, which i mentioned earlier, but also renewable energies, greece has this capable due to the geographic call division. we can also look at quality agricultural products. it's another capability that greece has. we can look at energy on the whole. today greece is an energy hump. the inroads of the energy and roads of the 12st century run through greece today pane research, innovation, utilizing the country's scientific dynamic and potential. there's so many children that are heading out to other countries today. greece can return to the road of growth if it can overcome its endemic. weaknesses and with the help of all of those who not want to take advantage of grows but truly want to help it and stablize itself in europe. >> thank you very much. just a quick followup question, if you allow me. the national agenda is that you are in -- [inaudible] in washington last month you were in brazil. and emerging economy which has been growing quite faster together with other emerging economies especially in egypt and and indonesia. and these emerging economies have been also growing so fast -- [i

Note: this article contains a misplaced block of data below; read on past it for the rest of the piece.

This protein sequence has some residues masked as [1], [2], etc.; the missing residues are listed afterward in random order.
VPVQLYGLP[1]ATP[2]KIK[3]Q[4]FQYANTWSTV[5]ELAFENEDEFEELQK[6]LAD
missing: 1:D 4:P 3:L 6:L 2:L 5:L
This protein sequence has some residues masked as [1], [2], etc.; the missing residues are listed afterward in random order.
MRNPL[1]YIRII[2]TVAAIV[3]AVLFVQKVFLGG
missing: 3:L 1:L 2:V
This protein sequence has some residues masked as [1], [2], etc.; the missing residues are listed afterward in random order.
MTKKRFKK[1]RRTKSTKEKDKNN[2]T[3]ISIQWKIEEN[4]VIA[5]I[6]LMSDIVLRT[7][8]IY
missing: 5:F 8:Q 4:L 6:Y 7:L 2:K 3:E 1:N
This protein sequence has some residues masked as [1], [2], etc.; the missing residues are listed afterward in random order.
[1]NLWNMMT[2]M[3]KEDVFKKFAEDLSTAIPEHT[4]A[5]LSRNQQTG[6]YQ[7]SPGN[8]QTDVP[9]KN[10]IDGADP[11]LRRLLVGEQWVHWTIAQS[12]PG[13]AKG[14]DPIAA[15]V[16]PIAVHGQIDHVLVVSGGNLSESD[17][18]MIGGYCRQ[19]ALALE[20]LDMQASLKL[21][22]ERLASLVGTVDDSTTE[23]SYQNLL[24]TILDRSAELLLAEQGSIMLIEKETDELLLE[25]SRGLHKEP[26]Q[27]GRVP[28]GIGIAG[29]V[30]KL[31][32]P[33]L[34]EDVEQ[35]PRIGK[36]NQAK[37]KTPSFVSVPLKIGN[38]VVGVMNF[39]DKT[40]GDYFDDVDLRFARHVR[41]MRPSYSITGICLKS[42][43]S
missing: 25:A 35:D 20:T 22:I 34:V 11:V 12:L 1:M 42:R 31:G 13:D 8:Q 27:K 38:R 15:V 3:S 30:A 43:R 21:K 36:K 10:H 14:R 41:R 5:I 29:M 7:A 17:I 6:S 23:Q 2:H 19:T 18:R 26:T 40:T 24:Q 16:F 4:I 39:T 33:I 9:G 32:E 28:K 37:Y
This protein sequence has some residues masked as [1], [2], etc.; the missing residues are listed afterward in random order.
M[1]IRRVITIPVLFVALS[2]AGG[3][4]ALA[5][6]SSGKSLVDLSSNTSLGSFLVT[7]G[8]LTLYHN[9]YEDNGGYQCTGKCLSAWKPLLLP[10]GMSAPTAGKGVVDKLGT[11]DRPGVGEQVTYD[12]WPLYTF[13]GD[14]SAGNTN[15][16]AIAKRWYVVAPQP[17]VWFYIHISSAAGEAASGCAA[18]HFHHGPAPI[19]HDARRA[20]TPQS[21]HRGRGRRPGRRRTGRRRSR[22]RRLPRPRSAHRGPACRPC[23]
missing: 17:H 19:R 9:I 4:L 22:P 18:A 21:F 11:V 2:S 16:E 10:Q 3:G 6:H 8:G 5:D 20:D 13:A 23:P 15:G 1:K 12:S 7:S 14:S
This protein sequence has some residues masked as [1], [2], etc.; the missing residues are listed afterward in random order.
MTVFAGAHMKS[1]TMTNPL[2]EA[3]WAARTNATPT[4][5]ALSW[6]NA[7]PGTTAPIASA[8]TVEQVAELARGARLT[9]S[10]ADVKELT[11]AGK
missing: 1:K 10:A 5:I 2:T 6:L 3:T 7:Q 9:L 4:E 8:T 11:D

is increasingly economic policy, and we have an undersecretary for economic affairs, economics, energy etc.. i think that the state department historical use to have a foreign commercial service back in 1979. it slipped away. i think the secretary had the time -- i think that is something we ought to be doing in a very significant way. obviously working with the treasury with agriculture -- atta boy -- ag does and the treasury department does, and i think there is much more that we can do to augment our engagement in the private sector and their desires and needs abroad. i will give you an example. when i was in hong kong and number of years ago i met with our commercial service people. we had three of them. three people in hong kong. and they said they were overwhelmed. they had no ability to be given to mary rfp from china cummins writ with other countries. france was there, germany, england, others were much more aggressive in their promotion of their companies. and that is the world we are living in today. so i think we have to be much more aggressive in that respect. it's not an expenditu